HOLLYWOOD─I recently read a story that revealed fans of horror films are better prepared for outbreaks, pandemics and utter chaos that we only imagine can happen in the movies, but it feels like we’re living in a pandemic right now. Let’s be clear, this is not “Night of the Living Dead” or some zombie apocalypse, but we are dealing with a crisis people, rather you want to acknowledge it or not, that is another tale.
With that said, I have been an avid fan of horror since I was a kid. I really cannot tell you where my love for horror films originated, but all I can say is that the more you tell a kid they cannot watch something the more fascinated they are with wanting to watch it.
What is it about horror that fascinates people of the genre? I know some would argue it’s the violence. No, I’ve never been a fan of the violence and let me let you in on a little secret: I hate the violence in horror, so much to the point that I rarely watch 80s horror. Yes, that was the decade that birthed and killed the genre because we were introduced to the subcategory of slasher films.
Slasher films can only be described in one word in my opinion: dreadful. Why? There is no plot, just a bunch of teens or college students being dispatched in the most gruesome and despicable ways possible, by some maniac wielding a tool best used for building or cutting something. How Hollywood thought this would be a money maker I will never know, but enough said.
Horror is NOT about violence, it’s about adrenaline. In my honest opinion, the best horror finds a way to make the audience either invested in the protagonist or the story. Some of you might be asking why not the villain because it’s impossible to identify with the villain when you barely know anything about them to begin with. With that said a fascinating horror movie relies on character development and a mesmerizing a story; something original that we’ve not seen countless times before in the genre. Yes, that is hard to do when the genre has been killed to death in most cases.
Some people don’t understand that horror works best with simplicity, but simplicity is the hardest thing to do because we tend to overthink it. “Halloween,” “Alien,” “A Nightmare on Elm Street,” “Friday the 13th,” “Hellraiser,” “Scream,” “The Ring,” “The Conjuring,” “Don’t Breathe,” “It (2017)” and “A Quiet Place” to name a few had unique stories. They didn’t rely on a motif that a predecessor used to draw in the audience. It was more about the story than the body count or the weaponry used.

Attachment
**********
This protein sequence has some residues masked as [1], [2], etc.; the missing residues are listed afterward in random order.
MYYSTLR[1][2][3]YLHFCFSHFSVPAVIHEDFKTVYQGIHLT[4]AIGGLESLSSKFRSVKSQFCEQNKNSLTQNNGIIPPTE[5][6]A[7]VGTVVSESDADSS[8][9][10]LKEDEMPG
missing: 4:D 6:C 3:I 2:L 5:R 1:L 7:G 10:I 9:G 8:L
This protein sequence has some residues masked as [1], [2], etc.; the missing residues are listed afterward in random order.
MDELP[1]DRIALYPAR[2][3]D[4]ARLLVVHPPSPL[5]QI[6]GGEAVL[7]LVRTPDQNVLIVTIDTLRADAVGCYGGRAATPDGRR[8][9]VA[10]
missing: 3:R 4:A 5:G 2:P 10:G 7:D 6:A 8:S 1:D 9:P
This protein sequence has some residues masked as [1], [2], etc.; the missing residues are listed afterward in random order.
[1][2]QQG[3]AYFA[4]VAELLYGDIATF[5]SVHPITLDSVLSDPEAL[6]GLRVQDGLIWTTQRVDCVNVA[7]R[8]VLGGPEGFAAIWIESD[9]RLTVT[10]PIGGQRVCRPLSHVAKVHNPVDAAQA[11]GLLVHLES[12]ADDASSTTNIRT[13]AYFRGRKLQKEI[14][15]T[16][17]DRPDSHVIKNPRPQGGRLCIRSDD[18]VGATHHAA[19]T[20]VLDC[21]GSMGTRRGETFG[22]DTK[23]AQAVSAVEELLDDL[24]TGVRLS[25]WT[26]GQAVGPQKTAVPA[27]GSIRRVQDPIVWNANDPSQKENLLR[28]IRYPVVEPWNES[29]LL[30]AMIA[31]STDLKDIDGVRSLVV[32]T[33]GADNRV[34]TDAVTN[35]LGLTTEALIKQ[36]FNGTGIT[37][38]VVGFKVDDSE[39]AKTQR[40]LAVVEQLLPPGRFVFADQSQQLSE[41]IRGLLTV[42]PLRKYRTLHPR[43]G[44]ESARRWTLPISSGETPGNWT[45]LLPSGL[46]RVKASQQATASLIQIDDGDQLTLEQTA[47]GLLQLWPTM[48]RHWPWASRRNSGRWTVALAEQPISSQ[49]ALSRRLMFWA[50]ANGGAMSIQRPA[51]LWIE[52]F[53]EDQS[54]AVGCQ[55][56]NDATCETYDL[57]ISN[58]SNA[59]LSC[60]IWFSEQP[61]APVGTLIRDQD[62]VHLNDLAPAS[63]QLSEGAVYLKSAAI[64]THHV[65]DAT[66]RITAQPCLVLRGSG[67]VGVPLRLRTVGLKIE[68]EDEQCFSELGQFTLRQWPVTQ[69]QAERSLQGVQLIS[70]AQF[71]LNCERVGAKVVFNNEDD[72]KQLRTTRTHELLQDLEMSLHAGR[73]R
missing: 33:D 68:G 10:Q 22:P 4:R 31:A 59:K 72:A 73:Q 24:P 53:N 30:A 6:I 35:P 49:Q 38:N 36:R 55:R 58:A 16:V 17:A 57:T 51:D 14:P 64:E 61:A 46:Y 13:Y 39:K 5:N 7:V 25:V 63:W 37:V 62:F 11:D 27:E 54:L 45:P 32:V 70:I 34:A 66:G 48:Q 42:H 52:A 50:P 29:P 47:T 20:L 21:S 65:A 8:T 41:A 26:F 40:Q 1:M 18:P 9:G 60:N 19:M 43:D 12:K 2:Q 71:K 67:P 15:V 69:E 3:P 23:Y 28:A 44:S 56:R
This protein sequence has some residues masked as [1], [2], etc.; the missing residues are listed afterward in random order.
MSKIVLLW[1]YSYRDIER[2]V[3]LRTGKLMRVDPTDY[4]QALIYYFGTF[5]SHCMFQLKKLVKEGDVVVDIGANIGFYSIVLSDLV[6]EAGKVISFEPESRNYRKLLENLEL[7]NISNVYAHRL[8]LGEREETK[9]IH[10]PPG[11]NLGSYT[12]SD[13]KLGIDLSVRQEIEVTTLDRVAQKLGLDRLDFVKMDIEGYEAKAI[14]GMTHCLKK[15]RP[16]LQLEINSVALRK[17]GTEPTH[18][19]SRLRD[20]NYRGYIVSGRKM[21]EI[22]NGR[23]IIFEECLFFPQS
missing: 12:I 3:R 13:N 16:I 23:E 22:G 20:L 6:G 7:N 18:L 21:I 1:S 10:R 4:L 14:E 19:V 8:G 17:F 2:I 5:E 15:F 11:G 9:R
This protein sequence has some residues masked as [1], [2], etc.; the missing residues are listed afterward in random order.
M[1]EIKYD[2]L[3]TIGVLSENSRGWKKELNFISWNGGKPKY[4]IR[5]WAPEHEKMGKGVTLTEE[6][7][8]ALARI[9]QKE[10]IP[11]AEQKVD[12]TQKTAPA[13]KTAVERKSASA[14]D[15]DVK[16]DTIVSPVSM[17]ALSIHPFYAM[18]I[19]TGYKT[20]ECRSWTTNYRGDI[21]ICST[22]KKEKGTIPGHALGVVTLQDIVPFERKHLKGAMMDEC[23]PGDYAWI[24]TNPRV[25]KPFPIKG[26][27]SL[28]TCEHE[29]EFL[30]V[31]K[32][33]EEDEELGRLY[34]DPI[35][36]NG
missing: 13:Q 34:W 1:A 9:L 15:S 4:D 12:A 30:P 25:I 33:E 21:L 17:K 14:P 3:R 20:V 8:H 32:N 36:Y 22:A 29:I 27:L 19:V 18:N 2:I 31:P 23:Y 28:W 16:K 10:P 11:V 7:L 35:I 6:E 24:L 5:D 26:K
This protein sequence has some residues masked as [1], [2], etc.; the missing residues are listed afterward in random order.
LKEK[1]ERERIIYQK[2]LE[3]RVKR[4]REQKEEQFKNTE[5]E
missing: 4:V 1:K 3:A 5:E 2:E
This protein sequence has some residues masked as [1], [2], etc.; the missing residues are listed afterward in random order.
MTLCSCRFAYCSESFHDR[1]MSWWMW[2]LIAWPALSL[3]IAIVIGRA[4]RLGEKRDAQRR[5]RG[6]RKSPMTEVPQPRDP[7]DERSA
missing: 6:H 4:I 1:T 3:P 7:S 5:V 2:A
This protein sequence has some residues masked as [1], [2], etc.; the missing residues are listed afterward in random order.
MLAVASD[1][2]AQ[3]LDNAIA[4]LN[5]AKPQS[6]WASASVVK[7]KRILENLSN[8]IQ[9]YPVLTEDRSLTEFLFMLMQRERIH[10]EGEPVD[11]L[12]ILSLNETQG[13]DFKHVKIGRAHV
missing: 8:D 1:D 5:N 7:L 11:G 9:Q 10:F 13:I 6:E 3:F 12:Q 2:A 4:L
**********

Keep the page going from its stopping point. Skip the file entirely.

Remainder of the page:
So what makes horror so identifiable for some people? Well I think we like to place ourselves in those predicaments. What would we do or how would we react if we were in that situation or movie? Where would we run? Where would we hide? Would we fight? Who would we call? Who would we suspect? I think exceptional horror gets a viewer to think of those questions. This is NOT to say these things could transpire in real life, but you can be placed in a life or death situation, where using your brains comes front and center. Not panicking and having a strong head on your shoulders could help you get out of a dicey situation.
Some would argue horror teaches or at least prepares us to have a sharp mind and not to react just to react without considering the pros and the cons of a particular situation that might be unfolding right in front of our eyes. If you hear a strange sound in your house and you KNOW you’re the only one home, do you go investigate or leave the premises as soon as possible? All valid questions that you don’t see posed in dramas, comedies, animated flicks and sci-fi films in most cases.
As much as I like a good horror film, I’m not someone who can sit and watch it all day or 24/7. Yes, I’ve heard of actual streaming services dedicated to such fanfare and while I think it is absolutely ludicrous to each is their own. All I’m saying is not to fully knock horror. There are various subsets of the genre that are actually intelligent and superior films that don’t always get the credit they deserve. However, if you are indeed thinking of the 80s, think again because about 90 percent of the horror films made in that decade are not only dreadful, but leaves you scratching your head wonder, “Who in the hell thought this would be a good movie?”